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A lot of my work is motivated by a quest for freedom over my time. Unfortunately, I often consider this in the negative -- I want to be free from the constraints of full-time labor-selling. I maintain that this is a valid problem, a noble struggle, and an achievable dream. However, it's a bad lens through which to view the world, and it tends to make me miserable.

It’s easy to describe what we dislike. I can talk about wanting to “get out of the rat-race” in a hundred different ways, and each time I’ll feel a fire burning in my soul. It takes more courage to drum up that same level of conviction for a specific, positive goal.

Let’s do a framing-exercise. Say you just met me for the first time. Which version of me do you want to help?

I feel trapped at work — as if it’s a pointless pyramid scheme, where in order for me to make X dollars, my boss has to make X * Y dollars, and the company owners have to make X * Y * Z dollars. I don’t want to spend my life playing this game! I want to do something more meaningful.

I'm tired of my job, but I’m saving up so that I can be a full-time teacher one day. I think that teaching is really important, but it’s incompatible with the lifestyle I want.

I really like being a software engineer. Over the years, I’ve developed a knack for explaining complicated things to people, and I’m actually saving up so that I can be a full-time teacher soon.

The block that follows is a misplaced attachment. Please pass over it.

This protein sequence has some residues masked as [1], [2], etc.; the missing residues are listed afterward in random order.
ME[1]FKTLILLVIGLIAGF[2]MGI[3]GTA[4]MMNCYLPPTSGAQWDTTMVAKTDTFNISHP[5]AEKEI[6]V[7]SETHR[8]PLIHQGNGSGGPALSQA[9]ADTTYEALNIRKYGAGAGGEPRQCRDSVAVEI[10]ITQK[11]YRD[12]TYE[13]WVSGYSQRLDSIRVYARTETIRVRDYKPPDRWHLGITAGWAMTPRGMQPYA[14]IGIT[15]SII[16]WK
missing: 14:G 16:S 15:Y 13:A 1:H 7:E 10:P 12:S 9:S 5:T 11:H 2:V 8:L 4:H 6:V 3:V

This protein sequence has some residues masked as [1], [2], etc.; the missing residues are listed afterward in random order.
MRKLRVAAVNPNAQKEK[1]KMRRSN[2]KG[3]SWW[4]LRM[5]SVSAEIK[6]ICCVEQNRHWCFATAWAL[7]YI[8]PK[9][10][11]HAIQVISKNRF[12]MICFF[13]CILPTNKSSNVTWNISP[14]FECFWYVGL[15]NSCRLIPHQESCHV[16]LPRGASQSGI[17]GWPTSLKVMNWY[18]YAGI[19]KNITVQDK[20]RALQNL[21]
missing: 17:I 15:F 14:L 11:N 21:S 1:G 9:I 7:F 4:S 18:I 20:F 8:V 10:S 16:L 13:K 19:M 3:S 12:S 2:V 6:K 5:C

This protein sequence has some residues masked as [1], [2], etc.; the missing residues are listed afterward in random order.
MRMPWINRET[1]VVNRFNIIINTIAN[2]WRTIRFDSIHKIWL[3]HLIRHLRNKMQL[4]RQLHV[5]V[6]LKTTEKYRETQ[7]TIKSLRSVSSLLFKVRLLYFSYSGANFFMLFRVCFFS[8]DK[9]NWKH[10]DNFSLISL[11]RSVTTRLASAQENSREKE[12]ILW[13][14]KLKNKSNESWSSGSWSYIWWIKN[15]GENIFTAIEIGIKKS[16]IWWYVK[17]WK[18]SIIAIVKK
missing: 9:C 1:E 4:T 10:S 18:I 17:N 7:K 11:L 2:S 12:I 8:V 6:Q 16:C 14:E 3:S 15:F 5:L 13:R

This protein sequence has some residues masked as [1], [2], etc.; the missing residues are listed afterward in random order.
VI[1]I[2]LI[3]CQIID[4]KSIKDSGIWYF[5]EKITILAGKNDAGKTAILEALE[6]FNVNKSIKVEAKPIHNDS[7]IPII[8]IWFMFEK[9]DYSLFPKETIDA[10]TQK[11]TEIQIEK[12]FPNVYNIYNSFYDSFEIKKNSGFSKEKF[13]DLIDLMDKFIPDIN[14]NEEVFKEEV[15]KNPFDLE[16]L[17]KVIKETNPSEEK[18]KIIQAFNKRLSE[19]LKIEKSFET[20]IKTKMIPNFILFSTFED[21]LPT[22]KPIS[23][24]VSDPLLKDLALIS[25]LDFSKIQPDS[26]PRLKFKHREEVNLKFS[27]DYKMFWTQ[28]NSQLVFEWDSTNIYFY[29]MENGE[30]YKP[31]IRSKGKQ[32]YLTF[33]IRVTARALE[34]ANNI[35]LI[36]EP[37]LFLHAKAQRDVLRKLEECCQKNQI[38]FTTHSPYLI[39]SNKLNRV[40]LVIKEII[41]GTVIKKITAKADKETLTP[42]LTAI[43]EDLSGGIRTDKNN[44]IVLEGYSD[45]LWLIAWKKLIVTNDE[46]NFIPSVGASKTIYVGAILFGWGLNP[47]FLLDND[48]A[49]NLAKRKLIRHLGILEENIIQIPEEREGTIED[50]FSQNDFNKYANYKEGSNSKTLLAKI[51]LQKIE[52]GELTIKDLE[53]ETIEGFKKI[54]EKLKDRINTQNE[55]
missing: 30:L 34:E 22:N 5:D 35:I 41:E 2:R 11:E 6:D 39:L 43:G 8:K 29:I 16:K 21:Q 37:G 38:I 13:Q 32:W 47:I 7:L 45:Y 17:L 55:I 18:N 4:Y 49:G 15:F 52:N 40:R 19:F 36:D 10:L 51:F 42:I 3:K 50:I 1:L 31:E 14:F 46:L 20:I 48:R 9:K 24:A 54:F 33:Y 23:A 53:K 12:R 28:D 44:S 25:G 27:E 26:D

I’m getting better at managing and mentoring younger engineers. I love helping people grow into the best version of themselves, and I think I can make an even bigger difference if I reach them earlier.

I think my biggest critique of the 3rd & 4th Johns are that, if I heard someone say this, I would just assume that they couldn’t quite cut it as an engineer. This is actually why I haven't jumped ship just yet -- I want to build up some street-cred first :)

But, staying on-subject… running towards a specific goal changes my narrative. It reduces the need to vilify my surroundings for not being perfect, and it yields a clearer strategy. If I'm running away from something, any direction will suffice. But if I have a destination in mind, it's easier to assess my bearing & keep myself honest.

Supposedly, these destinations are never what we expect anyways, so it’s important to enjoy the journey. Doing good work today is not just a means to freedom — it is an end in itself.